“Let me get this straight, sir,” I said, setting the teacup aside. “You wish to hire our firm to babysit your daughter?”
Smoothing back a lock of silver hair, the doctor shook his head. “Not precisely, Mr. Tate. My daughter requires a companion, someone who can persuade her to think before she acts. There have been past difficulties… contretemps with both the media and the public… my hope is that you’ll be able to smooth over any possible future awkwardness.”
“Fair enough. If I may ask, how old is your daughter?”
The doctor hesitated. “Her emotional age is seven. There are communication issues… delayed speech. A specialist is working with her.”
“How severe are the issues?”
This dismayed me. I hadn’t expected this level of difficulty when I agreed to take Dr. Stein as a client. “Sir, I’m uncertain whether our firm is appropriate for your needs… perhaps a nurse?”
He sought to reassure me. “No, Mr. Tate, your firm is exactly what is needed. Trust me, you’ll quickly attune yourself to her moods and learn to anticipate her behavior.
“I don’t think I need remind you,” he continued in a clipped European accent, “this is a very lucrative opportunity for a neophyte firm…”
I nodded assent. Tate & Cross was only beginning to assert itself amongst a field of public relations giants. We needed the doctor more than he needed us.
I paused, studying his well-appointed office. Its Old World flavor was both claustrophobic and imposing. A painting of a woman in 18th century costume dominated one wall.
“My wife,” said the doctor quietly, noting my interest. “Elisabeth. She died a number of years ago. Strangled. An unfortunate affair. My son was in the house at the time… there was a question of culpability.” His eyes clouded with pain.
“Your son?” I frowned, wondering if the firm would be responsible for him as well.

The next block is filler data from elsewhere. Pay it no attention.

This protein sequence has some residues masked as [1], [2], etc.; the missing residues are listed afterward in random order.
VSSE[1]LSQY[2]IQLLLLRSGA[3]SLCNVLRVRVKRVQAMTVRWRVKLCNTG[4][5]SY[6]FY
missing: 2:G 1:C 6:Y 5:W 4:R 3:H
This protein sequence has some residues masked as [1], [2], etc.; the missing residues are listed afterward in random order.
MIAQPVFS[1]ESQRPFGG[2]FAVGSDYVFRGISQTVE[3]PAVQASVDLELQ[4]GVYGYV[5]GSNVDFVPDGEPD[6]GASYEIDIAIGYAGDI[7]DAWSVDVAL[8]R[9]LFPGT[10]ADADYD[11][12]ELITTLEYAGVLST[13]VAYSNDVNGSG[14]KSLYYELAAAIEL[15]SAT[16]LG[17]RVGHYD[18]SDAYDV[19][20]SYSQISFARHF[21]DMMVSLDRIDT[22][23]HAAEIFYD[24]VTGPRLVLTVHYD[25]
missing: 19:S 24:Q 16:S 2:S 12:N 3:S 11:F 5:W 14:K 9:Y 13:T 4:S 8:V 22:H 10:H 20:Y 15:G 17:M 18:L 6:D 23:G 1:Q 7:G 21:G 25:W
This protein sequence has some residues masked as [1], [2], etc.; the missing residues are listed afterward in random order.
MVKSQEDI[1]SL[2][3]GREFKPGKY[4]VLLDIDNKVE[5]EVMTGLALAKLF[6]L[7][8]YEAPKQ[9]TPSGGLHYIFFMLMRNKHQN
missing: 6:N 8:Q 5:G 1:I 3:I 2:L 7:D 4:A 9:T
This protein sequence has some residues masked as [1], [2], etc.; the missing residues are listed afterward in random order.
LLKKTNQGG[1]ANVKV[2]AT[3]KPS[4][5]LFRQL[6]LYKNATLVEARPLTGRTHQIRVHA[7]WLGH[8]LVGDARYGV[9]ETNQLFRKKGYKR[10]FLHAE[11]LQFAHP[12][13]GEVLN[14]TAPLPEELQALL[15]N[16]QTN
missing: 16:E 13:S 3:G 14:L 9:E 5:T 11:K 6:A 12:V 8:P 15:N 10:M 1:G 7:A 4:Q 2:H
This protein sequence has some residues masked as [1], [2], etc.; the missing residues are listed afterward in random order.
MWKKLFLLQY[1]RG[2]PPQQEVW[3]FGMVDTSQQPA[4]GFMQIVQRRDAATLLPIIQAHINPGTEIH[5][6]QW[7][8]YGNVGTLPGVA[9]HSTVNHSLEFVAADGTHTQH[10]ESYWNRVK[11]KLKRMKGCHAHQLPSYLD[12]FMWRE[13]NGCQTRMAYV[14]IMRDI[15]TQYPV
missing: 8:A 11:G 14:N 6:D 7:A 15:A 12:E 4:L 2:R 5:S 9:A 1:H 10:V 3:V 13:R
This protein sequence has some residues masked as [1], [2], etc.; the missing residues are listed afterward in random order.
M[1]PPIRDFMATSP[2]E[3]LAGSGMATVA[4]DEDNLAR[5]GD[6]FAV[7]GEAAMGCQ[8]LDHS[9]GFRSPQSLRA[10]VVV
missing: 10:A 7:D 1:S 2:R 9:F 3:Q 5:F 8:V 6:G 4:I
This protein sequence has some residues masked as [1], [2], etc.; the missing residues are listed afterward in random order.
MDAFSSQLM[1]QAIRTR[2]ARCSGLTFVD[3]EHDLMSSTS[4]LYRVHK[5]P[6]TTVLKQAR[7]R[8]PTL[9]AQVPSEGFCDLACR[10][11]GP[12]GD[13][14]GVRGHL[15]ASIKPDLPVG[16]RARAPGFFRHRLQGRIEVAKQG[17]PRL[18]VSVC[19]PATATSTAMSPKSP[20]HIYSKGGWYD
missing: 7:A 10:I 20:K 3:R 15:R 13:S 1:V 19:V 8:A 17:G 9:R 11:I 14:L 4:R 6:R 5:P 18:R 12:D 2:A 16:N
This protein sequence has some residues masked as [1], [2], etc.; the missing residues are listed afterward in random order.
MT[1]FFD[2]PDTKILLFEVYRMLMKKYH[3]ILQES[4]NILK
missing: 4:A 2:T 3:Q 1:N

“He’s dead, Mr. Tate. A fire… he always feared fire…”
“Tragic. Perhaps the trauma led to your daughter’s communication problems.”
“She was not yet… born.”
“But your wife, you said she had died.” I blushed suddenly, realizing my faux pas. “Miss Stein is the child of a second marriage, of course.”
“Not quite.” He pressed the intercom.
A female voice responded. “Yes, Viktor?”
“We’ll see Frankie now.”
Raising the teacup to my lips, I froze when Miss Stein staggered into the room.
The seven-foot creature walked unevenly, as if the action of putting one foot in front of another was foreign to her. This was no child. It was difficult to assess her age. Her mottled complexion was gray; her brown eyes lifeless. I tried not to stare at signs of scarring around her neck and wrists.
“Sit, Frankie,” commanded the doctor. She dropped heavily into a chair.
“Frankie, say hello to your new friend, Mr. Tate.”
Dead eyes turned in my direction.
“You and Mr. Tate shall be very good friends, Frankie,” said the doctor. “Understand?”
Frankie tilted her head. I shivered, glimpsing something of the grave in those inscrutable eyes.
She flexed her fingers and grunted.
Word Count: 518
Author’s Note: This flash fiction is written in response to ThainInVain’s challenge to write a story in which a public relations firm’s newest client is a PR nightmare. ThainInVain’s weekly challenges can be found here.